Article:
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Extracted from article by Fiona Fitzgibbon in Evening Telegraph 29 October 1980 (by Margaret Jones (Craddock))
Irena Pernak's Story

Irena and Joseph Pernak in 1980
Irena and Joseph Pernak 1980

The Road to Freedom

In 1940 during the Second World War, Irena Pernak was only 14 when she was taken from her Polish home and shipped, like thousands of others, to a Siberian labour camp, near the Arctic Circle. Having been forced into a cattle truck, the ten-day journey to a labour camp in Siberia marked the end of a happy, secure childhood, and the beginning of a struggle for survival.

Conditions at the camp were primitive, with a terrible diet of black bread, beans, boiling water and thin maize soup. Food became an obsession and there was a desire to hold a whole freshly-baked loaf of white bread and eat the lot. On this wretched diet, her work was cutting down trees. People were dying and many became insane.

In the next 7 years her travels took her thousands of miles in exile, from Siberia to the Middle East, before finally reaching Britain in 1947 and ultimately South Avenue, Burton Latimer in 1950.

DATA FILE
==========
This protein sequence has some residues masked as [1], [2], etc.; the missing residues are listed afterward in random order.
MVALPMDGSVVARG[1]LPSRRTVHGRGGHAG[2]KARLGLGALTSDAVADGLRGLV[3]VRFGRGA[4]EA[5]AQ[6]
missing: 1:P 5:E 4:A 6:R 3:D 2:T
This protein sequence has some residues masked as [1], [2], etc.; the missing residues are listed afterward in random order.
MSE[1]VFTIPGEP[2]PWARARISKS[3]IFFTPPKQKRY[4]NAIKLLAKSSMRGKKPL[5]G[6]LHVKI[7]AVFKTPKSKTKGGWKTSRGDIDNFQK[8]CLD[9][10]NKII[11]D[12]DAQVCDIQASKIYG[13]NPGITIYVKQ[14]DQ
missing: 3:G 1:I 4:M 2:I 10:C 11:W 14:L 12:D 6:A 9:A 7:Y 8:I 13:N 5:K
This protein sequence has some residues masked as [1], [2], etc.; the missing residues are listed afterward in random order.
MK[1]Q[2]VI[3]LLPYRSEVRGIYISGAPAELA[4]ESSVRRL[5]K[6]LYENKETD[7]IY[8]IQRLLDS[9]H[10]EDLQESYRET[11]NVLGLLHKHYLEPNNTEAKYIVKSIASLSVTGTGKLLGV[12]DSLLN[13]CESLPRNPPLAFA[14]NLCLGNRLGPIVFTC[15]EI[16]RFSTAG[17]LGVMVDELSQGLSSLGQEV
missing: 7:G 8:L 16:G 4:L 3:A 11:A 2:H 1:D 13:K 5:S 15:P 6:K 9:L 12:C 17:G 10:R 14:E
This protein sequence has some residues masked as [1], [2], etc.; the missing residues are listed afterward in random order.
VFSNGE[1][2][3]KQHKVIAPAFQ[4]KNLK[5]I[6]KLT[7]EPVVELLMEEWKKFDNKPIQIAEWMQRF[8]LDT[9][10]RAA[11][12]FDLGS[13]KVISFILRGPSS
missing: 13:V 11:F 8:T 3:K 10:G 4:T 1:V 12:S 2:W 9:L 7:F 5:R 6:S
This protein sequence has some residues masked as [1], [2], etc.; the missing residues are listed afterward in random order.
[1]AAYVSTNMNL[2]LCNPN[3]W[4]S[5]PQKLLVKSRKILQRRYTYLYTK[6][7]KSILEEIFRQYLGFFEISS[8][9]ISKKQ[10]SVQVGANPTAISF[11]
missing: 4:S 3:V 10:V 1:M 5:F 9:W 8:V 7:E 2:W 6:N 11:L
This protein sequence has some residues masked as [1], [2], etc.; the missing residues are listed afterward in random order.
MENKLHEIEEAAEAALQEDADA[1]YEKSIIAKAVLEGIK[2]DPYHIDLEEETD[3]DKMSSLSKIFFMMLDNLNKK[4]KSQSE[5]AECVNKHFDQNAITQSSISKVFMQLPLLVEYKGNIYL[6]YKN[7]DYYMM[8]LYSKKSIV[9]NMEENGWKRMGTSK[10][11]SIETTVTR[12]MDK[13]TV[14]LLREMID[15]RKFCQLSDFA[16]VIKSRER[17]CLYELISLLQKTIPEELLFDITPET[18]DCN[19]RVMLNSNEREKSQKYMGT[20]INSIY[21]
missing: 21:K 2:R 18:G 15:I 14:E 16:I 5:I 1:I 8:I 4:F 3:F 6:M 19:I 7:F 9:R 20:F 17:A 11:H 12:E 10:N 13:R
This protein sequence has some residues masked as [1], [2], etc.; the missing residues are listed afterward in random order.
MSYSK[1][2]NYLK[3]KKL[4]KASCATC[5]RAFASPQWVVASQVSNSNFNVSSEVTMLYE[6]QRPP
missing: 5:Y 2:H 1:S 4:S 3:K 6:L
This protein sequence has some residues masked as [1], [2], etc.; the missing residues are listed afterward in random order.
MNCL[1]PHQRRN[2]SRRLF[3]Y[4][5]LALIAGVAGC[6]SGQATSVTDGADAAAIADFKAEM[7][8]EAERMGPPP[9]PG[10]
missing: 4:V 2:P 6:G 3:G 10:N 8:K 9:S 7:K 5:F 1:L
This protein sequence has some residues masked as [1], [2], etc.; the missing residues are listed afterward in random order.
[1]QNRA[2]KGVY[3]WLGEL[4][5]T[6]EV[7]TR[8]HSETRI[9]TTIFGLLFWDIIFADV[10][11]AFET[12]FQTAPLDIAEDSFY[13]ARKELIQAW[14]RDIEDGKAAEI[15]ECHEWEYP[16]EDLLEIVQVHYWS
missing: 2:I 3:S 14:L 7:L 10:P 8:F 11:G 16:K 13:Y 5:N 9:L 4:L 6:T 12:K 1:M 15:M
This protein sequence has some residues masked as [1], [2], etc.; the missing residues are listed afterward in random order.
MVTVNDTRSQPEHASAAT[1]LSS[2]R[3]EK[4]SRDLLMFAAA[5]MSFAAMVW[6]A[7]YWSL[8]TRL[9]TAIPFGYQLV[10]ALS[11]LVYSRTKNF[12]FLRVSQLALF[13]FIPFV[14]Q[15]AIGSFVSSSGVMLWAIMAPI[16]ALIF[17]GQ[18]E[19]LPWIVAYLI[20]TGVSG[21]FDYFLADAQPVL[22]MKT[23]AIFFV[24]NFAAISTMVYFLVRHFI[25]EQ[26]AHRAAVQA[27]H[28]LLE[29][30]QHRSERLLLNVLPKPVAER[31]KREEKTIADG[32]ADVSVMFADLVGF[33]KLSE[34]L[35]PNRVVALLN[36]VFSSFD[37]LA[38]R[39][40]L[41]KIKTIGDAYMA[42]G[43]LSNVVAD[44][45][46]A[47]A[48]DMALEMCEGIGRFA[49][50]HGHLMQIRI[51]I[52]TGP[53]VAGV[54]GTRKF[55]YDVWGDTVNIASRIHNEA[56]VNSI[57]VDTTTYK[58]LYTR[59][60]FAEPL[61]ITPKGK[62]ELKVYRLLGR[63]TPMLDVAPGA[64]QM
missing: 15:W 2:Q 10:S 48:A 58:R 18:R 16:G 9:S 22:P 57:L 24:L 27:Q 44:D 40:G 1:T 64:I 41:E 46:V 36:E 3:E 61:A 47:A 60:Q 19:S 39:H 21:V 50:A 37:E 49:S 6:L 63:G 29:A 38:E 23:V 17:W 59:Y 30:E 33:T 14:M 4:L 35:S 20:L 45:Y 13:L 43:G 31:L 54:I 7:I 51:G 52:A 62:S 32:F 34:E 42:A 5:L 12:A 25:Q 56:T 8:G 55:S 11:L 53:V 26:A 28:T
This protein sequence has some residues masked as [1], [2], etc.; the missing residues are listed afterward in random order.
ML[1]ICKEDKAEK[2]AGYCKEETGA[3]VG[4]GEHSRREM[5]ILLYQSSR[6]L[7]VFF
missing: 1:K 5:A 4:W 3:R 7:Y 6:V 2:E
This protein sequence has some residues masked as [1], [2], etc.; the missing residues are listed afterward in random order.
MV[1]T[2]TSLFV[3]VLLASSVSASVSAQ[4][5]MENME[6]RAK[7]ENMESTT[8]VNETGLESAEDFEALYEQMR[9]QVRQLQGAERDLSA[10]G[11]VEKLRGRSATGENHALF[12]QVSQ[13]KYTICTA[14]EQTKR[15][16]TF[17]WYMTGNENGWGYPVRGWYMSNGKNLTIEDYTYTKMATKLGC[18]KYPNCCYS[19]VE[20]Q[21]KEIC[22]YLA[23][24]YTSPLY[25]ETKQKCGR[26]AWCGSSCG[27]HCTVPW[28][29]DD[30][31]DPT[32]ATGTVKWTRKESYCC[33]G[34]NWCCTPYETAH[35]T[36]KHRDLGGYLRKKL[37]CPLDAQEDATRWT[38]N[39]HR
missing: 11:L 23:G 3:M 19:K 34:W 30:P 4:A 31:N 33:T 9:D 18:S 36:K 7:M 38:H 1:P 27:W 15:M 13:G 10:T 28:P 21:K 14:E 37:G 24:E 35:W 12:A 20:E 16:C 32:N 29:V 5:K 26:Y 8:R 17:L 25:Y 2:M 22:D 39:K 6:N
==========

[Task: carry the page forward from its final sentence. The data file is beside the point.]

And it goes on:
Irenaand Joseph in 1950
Irena and Joseph in 1950

Irena, an only child, had spent a fairytale childhood with a wealthy family background. Her father was a major in the Polish Army but was killed in the early days of the defence of Warsaw. Her decriptions of her childhood have a fairy-tale quality - the winter landscapes, sledge rides in the snow with her mother warmly tucked under rugs, skating, ski-ing and the breathless anticipation of Christmas. Irena's grandmother was a wealthy woman, and told her grand-daughter she would inherit her wealth. On arrival in Burton Latimer with her Polish husband, Joseph, they had £8 in the bank, half was used to buy a cot for their first child.

Irena knew that she could never return to her hometown of Lwow, which had been swallowed into the Ukraine. Poland was a bloody battleground caught in the crossfire between Russia and Germany. Thousands of teenagers were taken from their homes to work in Russian labour camps. Interrogation by Russian officers took place and the only living things to thrive were fleas.

Eventually, Irena was part of a small group who escaped. They made the long trek across Siberia, scavenging for food, and ended up eventually in Baghdad where she met a Polish soldier, Josef, who became her husband. After the war, Polish refugees such as Josef and Irena Pernak were given the choice of starting a new life in America, Argentina or Britain. They decided to start again in England – and found Burton Latimer. Irena felt that a small part of her always yearned to see her hometown of Lwow again but she could not give up the freedom that is England.

Her legacy is a book she wrote entitled THE RED BEADS describing her extraordinary story, leaving out some of the more horrific details - too painful to recall.

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